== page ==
We turned derelict pool from an eyesore into the thriving heart of village life
28 September 2018 | Wales
Villagers joined forces to renovate and reopen swimming pool after it was forced to close.
The people of Penrhewceiber had proudly enjoyed their open-air swimming pool for more than half a century, since it was built in the 1950s with money raised by local miners. So when it was forced to close in 2013, rather than let it fall into disrepair in the heart of their village, they decided to take action.
Teacher Diane Locke called a public meeting to ask villagers to come together to bring Lee Gardens Pool back to life.
Today, thanks to an army of volunteers and a financial boost from local businesses, the pool is the thriving heart and social meeting point of the village, located in the Cynon Valley.
And proving that when people help people, it’s a good thing for all of us, it is even helping young people in the village find employment by providing professional lifeguard training.
Diane, 60, said: “After the pool was closed it looked so miserable, decrepit buildings, rusty railings and all overgrown with weeds. It is on the main road in the middle of the village and you could feel people’s aspirations drifting away.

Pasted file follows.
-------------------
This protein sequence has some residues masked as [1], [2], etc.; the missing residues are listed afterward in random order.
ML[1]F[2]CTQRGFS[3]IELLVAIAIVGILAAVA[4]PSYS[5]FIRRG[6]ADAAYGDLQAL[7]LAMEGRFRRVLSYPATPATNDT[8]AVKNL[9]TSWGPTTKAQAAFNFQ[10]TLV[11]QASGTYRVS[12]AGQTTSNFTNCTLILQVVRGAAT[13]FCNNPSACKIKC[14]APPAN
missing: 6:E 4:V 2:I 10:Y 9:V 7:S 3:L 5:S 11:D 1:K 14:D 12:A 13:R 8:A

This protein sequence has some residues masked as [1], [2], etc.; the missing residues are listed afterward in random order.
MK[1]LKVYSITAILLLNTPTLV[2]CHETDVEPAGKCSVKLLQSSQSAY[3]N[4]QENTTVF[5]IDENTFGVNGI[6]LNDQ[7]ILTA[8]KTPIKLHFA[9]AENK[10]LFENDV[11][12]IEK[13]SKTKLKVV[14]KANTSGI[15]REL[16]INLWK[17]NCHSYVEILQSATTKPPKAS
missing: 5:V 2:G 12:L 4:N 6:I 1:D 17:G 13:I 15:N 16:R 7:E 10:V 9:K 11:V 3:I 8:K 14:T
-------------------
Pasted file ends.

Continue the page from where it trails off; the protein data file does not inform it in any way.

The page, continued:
“We decided to get together and bring it back to life. It was amazing to see so many people from the village volunteering their time and services.
“Today the pool is used more than it ever was. We had almost 6,000 visitors last year, and not just local people. Groups put on activities for children, and older people come for tea and a chat. And we still have 93 volunteers on our books.”
The pool, which reopened in August 2016, now operates every summer, staffed by volunteers, and is the only public facility in the village, attracting people of all ages.
Last Christmas they also turned it into an ice rink for the weekend with Christmas decorations and other festive celebrations.
And during the summer holidays they run a ‘fit and fed project’, combating holiday hunger by providing breakfast and lunch for children who normally rely on free school meals.
The pool, which is run by a committee of ten volunteers, also runs lifeguard lessons, with many young people going on to find jobs at council-run swimming pools in the region.
One is Declan Locke, 21, who is now working as a pool attendant for Rhondda Cynon Taf county council after completing the lifeguard training course.
He said: “The pool has been a massive help to me. Before, I didn’t know what to do with my life and it is difficult for young people to find jobs around here.
“When the project reopened I volunteered to help with what was needed, then this opportunity came up.
“Although I’ve always loved swimming I never thought of becoming a lifeguard. The pool allowed me and other young people to have an opportunity which we wouldn’t have had otherwise.
“The pool has brought the community together and given the village a real lift.”